Boris Johnson was today warned failure to tackle the 'shameful' lobbying storm could cost him votes as a crucial round of elections loom.

Senior Tory Sir Bernard Jenkin appealed for the PM to get a grip after a slew of revelations in the wake of Greensill Capital's collapse into administration.

Unless he is more 'transparent' the row could hit the 'Red Wall' support that delivered Mr Johnson's historic 2019 majority, Sir Bernard said.

The scale of damage could become clear within weeks, with a wave of elections on May 6 including councils, mayors and a by-election in Hartlepool - a seat traditionally held by Labour but within the grasp of the Conservatives if their working-class surge continues. 

Mr Johnson has ordered a Cabinet Office probe overseen by a legal expert as he scrambles to defuse the lobbying row. 

The saga deepened last week after it emerged the former head of government procurement, Bill Crothers, took a part-time position with the firm while in his Whitehall post.

In the latest revelations today: 

David Cameron's wife Samantha accompanied him on the trip to China where she attended a banquet to welcome her to China with fashion entrepreneur Wendy Yu (Samantha and Wendy pictured together)

Commons standards chief calls for probe into suspicion David Cameron lobbied Philip Hammond to back investment fund set up by friend Lord Chadlington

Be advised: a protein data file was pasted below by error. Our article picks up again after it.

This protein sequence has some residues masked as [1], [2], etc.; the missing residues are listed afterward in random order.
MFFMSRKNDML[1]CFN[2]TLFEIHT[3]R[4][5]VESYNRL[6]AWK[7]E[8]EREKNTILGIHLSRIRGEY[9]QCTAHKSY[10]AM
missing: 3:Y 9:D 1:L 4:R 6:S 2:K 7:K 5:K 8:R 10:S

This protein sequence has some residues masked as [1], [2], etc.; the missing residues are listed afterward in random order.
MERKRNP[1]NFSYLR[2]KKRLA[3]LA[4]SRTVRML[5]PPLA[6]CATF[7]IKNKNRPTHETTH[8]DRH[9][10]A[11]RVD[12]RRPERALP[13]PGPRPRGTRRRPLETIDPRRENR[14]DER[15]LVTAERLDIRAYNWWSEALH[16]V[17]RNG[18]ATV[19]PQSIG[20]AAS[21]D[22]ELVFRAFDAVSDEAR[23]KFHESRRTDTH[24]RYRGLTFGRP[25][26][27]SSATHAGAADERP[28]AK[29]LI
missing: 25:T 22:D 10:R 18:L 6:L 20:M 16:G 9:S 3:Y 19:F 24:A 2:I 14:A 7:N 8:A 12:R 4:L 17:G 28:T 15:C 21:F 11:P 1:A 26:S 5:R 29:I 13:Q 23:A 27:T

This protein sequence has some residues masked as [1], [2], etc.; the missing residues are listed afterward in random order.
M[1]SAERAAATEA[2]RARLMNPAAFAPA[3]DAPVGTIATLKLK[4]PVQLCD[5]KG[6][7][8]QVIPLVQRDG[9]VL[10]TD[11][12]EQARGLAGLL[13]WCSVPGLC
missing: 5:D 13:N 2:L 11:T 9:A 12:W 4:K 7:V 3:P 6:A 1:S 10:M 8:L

An inquiry into lobbying by David Cameron should also examine a meeting that the former Prime Minister had with Philip Hammond amid suspicion that he may have used it to pressure the Government into supporting a lucrative £700million UK -China investment fund, according to the Chairman of the Commons Standards Committee.

As PM, Mr Cameron – the subject of an independent inquiry by lawyer Nigel Boardman over his lobbying of Ministers and Whitehall officials on behalf of loans firm Greensill Capital – hailed a 'golden era' in trade relations between Britain and China.

After leaving Downing Street, he seemingly hoped to cash in with a new private equity fund proposed by his friend Lord Chadlington, who had donated thousands of pounds to his Tory leadership campaign.

By January 2018, Mr Cameron was back in Beijing, this time for talks with Chinese President Xi Jinping (pictured together) about the initiative which could potentially net him millions

Mr Cameron flew to Beijing in September 2017 to discuss the plan with China's Vice Premier Ma Kai.

In October that year – 15 months after stepping down as PM – he met with Mr Hammond, the then Chancellor, and two months later the Treasury gave its crucial support for the fund for which Mr Cameron was to be Vice-Chairman.

By January 2018, Mr Cameron was back in Beijing, this time for talks with Chinese President Xi Jinping about the initiative which could potentially net him millions. 

'Excellent meeting & enjoyable dinner with President Xi Jinping in Beijing, to talk about the 'Golden Era' in UK-China relations & plans for the new UK-China Fund,' he tweeted at the time.

Mr Cameron's office last night said his meeting with Mr Hammond had been only to seek Government support for the 'concept of a bilateral fund' and he had not lobbied Ministers on behalf of the fund's investors or partners. 

He informed the Advisory Committee on Business Appointments (Acoba), which advises former Ministers and civil servants on outside employment, about the meeting, his representatives added.